Metabolic syndrome has been used to describe the combination of obesity and the clustering of other cardiovascular risk factors such as dyslipidemia, hypertension, and insulin resistance. Lifestyle modifications, such as increased physical activity, healthy diets, and weight loss, have been the mainstay of management, with surgical methods (bariatrics) reserved for only severe cases of pediatric MetS. When discussing the pediatric population, pharmacological management of metabolic syndrome (MetS) with the use of statin therapy, an HMG-CoA reductase inhibitor, is controversial. This controversy is mainly due to concerns about the potential adverse effects statins may have on the pediatric demographic. However, this article has shown that statins do not have a significant side effect profile in children in the long term. Statin therapy has been effective and did not exhibit a significant side effect profile for the treatment of similar conditions such as pediatric familial hypercholesterolemia. For these reasons, the use of statin therapy in children with MetS can be recommended for the prevention of further cardiometabolic adverse events. Therefore, when conservative measures are not sufficient to alleviate the burden of potential cardiometabolic events in children with MetS it is recommended to consider the addition of HMG-CoA reductase inhibitors.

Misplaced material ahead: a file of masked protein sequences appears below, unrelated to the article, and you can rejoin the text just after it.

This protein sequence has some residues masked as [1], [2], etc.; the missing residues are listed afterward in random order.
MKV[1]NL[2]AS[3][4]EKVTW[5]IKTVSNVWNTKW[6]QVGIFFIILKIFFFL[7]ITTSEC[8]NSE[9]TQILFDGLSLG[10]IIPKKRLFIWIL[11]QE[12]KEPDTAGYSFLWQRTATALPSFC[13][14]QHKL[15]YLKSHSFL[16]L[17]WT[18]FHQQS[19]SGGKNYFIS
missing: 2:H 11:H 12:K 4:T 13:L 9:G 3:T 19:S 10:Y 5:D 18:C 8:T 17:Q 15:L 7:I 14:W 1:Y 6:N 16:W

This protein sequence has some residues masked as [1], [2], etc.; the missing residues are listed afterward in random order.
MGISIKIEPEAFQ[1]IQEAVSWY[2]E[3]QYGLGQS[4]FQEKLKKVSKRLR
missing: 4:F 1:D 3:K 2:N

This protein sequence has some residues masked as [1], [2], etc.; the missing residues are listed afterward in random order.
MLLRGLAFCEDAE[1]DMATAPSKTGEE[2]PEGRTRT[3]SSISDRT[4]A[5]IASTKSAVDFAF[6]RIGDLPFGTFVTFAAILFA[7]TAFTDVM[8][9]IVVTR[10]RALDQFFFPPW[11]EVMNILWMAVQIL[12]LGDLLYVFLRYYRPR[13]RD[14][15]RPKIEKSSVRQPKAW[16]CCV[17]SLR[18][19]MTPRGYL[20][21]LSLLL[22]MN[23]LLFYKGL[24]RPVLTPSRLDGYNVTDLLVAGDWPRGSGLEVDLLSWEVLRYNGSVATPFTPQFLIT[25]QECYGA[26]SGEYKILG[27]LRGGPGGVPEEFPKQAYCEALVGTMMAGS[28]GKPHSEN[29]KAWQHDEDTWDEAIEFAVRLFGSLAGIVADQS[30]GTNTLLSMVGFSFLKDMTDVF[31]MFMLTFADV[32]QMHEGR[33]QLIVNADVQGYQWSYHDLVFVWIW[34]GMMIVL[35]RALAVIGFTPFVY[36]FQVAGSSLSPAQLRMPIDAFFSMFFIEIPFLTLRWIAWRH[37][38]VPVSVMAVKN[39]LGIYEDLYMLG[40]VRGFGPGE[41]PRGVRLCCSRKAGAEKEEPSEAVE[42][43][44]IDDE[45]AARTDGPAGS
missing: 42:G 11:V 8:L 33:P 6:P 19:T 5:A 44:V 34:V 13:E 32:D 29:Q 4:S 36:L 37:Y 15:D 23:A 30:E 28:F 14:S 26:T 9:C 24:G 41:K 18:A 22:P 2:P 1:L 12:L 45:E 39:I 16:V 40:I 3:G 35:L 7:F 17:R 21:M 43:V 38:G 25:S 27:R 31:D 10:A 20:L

1. This research received no specific grant from any funding agency in the public, commercial, or not-for-profit sectors.
  2. The authors declare that there is no conflict of interest.


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Article Info

  • Journal of Pediatrics and Pediatric Medicine
  • Article Type : Review of Literature
  • View/Download pdf

Article Notes

  • Published on: May 10, 2022


  • Pediatric metabolic syndrome
  • Statin
  • Obesity
  • Insulin resistance
  • Pediatrics


Dr. Jasmine Al-Zahiri,
University of Jordan, Faculty of Medicine

Copyright: ©2022 Al-Zahiri J. This article is distributed under the terms of the Creative Commons Attribution 4.0 International License.